GSBS Dissertations and Theses

ORCID ID

0000-0002-1280-3519

Publication Date

2018-09-06

Document Type

Doctoral Dissertation

Academic Program

Biochemistry and Molecular Pharmacology

Department

Biochemistry and Molecular Pharmacology

First Thesis Advisor

William Kobertz

Keywords

voltage-gated ion channels, membrane transporters, pH, glycocalyx, proton-coupled transport, fluorescent sensors

Abstract

Proton fluxes through plasma membranes are essential for regulating intracellular and extracellular pH and mediating co-transport of metabolites and ions. Although conventional electrical measurements are highly sensitive and precise for proton current detection, they provide limited specificity and spatial information. My thesis focuses on developing optical approaches to visualize proton fluxes from ion channels and transporters.

It has been demonstrated that channel-mediated acid extrusion causes proton depletion at the inner surface of the plasma membrane. Yet, proton dynamics at the extracellular microenvironment are still unclear. In Chapter II, we developed an optical approach to directly measure pH change in this nanodomain by covalently attaching small-molecule, fluorescent proton sensors to the cell’s glycocalyx using glyco-engineering and copper free ‘click’ chemistry. The extracellularly facing sensors enable real-time detection of proton accumulation and depletion at the plasma membrane, providing an indirect readout of channel and transporter activity that correlated with whole-cell proton current. Moreover, the proton wavefront emanating from one cell was readily visible as it crossed over nearby cells.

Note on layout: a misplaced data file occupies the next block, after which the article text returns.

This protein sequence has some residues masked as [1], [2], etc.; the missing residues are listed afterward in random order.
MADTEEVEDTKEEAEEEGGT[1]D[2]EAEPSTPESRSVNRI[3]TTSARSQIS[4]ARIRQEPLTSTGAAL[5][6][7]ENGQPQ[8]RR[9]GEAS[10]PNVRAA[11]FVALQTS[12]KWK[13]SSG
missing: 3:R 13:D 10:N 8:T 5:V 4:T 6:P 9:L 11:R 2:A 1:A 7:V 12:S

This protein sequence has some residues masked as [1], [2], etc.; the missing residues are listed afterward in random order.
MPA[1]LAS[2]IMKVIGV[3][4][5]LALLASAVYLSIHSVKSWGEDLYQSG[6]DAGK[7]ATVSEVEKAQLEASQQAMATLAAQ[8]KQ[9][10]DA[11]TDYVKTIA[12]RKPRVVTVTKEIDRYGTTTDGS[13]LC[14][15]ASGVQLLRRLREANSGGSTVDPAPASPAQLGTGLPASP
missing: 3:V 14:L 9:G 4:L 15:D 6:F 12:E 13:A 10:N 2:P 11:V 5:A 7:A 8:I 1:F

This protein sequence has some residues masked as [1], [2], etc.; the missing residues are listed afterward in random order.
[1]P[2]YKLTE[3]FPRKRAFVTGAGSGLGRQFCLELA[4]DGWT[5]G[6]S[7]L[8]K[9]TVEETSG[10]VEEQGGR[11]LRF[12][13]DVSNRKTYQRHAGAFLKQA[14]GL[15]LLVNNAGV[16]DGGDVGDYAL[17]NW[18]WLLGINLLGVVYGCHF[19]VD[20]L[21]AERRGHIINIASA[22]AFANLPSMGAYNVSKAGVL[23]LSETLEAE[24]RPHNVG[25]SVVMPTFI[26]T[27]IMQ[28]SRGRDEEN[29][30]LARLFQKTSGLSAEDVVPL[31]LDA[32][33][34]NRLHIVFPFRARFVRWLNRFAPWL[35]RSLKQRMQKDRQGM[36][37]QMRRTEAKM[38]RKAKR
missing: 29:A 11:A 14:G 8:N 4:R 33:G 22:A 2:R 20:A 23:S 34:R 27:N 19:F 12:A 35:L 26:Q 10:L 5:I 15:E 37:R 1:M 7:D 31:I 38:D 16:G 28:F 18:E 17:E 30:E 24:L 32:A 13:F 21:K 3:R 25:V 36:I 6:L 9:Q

The transport of monocarboxylates, such as lactate and pyruvate is critical for energy metabolism and is mainly mediated by proton-coupled monocarboxylate transporters (MCT1-MCT4). Although pH electrodes and intracellular fluorescent pH sensors have been widely used for measuring the transport of proton-coupled MCTs, they are unable to monitor the subcellular activities and may underestimate the transport rate due to cell’s volume and intracellular buffering. In Chapter III, we used the Chapter II approach to visualize proton-coupled transport by MCT1-transfected HEK293T cells and observed proton depletion followed by a recovery upon extracellular perfusion of L-lactate or pyruvate. In addition, we identified a putative MCT, CG11665/Hrm that is essential for autophagy during cell death in Drosophila. The results demonstrate that Hrm is a bona fide proton-coupled monocarboxylate transporter that transports pyruvate faster than lactate.

Although the approach developed in Chapter II enables visualization of proton fluxes from ion channels and transporters, it’s not applicable in some cell types which cannot incorporate unnatural sialic acid precursors into their glycocalyx, such as INS-1 cells and cardiomyocytes. To address this, in Chapter IV we developed a pH-sensitive, fluorescent WGA conjugate, WGA-pHRho that binds to endogenous glycocalyx. Compared to the results in Chapter II and III, cell surface-attached WGA-pHRho has similar fluorescent signals in response to proton fluxes from proton channel Hv1, omega mutant Shaker-IR R362H and MCT1. With WGA-pHRho, we were able to label the plasma membrane of INS-cells and cardiomyocytes and visualized the transport activity of MCT1 in these cells.

Taken together, these findings provide news insights into proton dynamics at the extracellular environment and provide new optical tools to visualize proton fluxes from ion channels and transporters. Moreover, the modularity of the approaches makes them adaptable to study any transport events at the plasma membrane in cells, tissues, and organisms.

DOI

10.13028/jsdt-4x43

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Licensed under a Creative Commons license

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This work is licensed under a Creative Commons Attribution 4.0 License.

Available for download on Tuesday, October 01, 2019

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